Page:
Sunday’s version of NASCAR insanity could drive anyone to drink. But, as it turns out, alcohol is the best way to shed light on one of stock car racing’s largest, lingering problems.
Pennsylvania residents and visitors to the Keystone State are forced to pay an 18% tax on liquor by the bottle because of a natural disaster. Fortunately enough, that tax is said to be only “temporary”. So what disaster befell our fine state? Well, it wasn’t Superstorm Sandy and it wasn’t last year’s Democratic National Convention. The tax was enacted in the wake of the Johnstown Flood (also called the Saint Patrick’s Day flood because back then, they blamed everything on the Irish). That catastrophe, for the record occurred on March 17, 1936.
Yes, that was 80 some-odd years ago. Since then, the tax has been raised twice, first from 10 to 15% in 1963 and again to 18% in 1968. In addition to the tragic loss of 25 souls (an unknown number of them Irish) the great flood caused $41 million worth of property damage. That’s back when $41 million was a lot of money, not the amount of pork spending added to a national bill honoring Groundhog Day.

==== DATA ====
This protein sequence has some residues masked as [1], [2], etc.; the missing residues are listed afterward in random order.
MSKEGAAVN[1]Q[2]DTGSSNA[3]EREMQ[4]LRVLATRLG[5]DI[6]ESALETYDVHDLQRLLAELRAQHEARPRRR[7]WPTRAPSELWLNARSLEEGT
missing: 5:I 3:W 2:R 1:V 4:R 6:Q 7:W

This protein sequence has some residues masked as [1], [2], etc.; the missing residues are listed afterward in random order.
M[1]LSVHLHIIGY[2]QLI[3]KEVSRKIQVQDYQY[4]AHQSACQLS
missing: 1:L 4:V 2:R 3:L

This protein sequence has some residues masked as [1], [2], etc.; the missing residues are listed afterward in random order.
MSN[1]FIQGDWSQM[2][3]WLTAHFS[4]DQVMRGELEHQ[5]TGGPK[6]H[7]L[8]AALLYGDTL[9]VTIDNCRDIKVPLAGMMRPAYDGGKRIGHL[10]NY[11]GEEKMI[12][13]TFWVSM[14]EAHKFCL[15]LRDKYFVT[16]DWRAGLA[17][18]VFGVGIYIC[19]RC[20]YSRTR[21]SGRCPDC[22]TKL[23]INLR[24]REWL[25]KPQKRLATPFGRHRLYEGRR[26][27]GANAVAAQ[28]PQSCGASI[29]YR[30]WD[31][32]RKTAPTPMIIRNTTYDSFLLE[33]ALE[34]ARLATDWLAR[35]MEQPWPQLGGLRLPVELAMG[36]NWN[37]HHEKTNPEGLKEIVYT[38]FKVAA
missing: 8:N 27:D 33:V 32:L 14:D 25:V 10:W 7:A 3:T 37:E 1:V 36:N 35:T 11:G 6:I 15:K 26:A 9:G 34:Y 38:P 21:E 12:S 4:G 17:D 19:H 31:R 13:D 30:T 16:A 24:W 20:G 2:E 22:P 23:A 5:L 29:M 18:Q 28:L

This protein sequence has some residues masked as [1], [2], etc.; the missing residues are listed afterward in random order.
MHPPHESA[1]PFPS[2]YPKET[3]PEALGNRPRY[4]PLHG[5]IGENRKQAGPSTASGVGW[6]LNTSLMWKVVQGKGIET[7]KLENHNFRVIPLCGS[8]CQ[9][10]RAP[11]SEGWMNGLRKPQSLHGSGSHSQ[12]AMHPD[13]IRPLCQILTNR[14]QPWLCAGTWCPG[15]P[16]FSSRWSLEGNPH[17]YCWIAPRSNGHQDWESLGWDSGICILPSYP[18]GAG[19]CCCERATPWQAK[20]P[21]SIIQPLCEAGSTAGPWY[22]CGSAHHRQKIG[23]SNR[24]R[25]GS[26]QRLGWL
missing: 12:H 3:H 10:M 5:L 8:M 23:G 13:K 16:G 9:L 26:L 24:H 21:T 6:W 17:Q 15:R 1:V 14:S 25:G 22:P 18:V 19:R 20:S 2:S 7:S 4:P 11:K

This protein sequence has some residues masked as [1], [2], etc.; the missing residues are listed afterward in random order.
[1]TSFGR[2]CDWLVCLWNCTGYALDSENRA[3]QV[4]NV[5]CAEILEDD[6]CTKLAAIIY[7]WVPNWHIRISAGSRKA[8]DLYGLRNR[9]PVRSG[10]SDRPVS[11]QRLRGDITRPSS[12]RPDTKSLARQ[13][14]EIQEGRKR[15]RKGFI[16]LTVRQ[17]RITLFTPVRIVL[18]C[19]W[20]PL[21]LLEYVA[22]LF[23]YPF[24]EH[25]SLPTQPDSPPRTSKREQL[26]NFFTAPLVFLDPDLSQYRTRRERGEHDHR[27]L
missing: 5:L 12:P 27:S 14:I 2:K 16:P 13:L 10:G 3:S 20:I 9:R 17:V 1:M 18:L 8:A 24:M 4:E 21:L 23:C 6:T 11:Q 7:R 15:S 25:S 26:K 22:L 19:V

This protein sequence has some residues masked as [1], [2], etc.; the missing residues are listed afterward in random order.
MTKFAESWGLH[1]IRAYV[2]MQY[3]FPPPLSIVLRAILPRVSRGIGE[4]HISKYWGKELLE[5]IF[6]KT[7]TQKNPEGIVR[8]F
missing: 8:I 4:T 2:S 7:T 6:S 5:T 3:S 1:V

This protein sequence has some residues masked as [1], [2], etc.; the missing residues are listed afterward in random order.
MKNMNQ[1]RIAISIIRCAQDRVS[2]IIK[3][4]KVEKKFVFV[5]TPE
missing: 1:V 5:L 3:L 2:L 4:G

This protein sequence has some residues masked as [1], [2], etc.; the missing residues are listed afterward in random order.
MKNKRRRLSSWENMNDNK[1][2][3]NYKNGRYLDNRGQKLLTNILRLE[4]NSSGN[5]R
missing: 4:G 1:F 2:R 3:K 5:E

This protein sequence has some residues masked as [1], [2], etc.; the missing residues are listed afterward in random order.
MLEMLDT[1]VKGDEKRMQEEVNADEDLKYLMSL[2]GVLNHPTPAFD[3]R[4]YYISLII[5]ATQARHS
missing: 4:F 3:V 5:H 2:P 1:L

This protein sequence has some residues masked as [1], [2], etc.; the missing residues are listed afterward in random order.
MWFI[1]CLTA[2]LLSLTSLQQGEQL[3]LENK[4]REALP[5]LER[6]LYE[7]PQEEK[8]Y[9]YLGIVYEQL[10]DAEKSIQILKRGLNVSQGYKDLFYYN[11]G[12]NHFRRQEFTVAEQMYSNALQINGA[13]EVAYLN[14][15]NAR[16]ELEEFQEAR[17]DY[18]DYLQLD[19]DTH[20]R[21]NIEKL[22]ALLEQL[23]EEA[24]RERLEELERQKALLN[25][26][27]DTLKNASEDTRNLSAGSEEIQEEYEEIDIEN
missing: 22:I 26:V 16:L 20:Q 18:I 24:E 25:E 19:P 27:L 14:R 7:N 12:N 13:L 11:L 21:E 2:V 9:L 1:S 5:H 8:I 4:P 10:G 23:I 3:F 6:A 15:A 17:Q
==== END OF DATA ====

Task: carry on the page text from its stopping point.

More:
By 1942, the tax had raised $42 million. With the damages paid and a million bucks left over the tax should have been scrapped, right? No, sir. In fact, the Johnstown Tax has collected over $15.4 billion (and counting) tax dollars since it was enacted… temporarily. And here’s the beauty of the system. Nowhere on your receipt or on the price tags in state stores (in Pennsylvania, only state-owned liquor stores can sell booze) does it break down what you’re paying in Flood Tax. Not only that, but the state’s 6% sales tax is also collected on whatever amount you did pay in Flood Tax. It means that our friends at the state capitol in Harrisburg are taxing a tax.
No wonder the liquor stores in Delaware and New Jersey are chock full of cars with Pennsylvania plates around the holidays.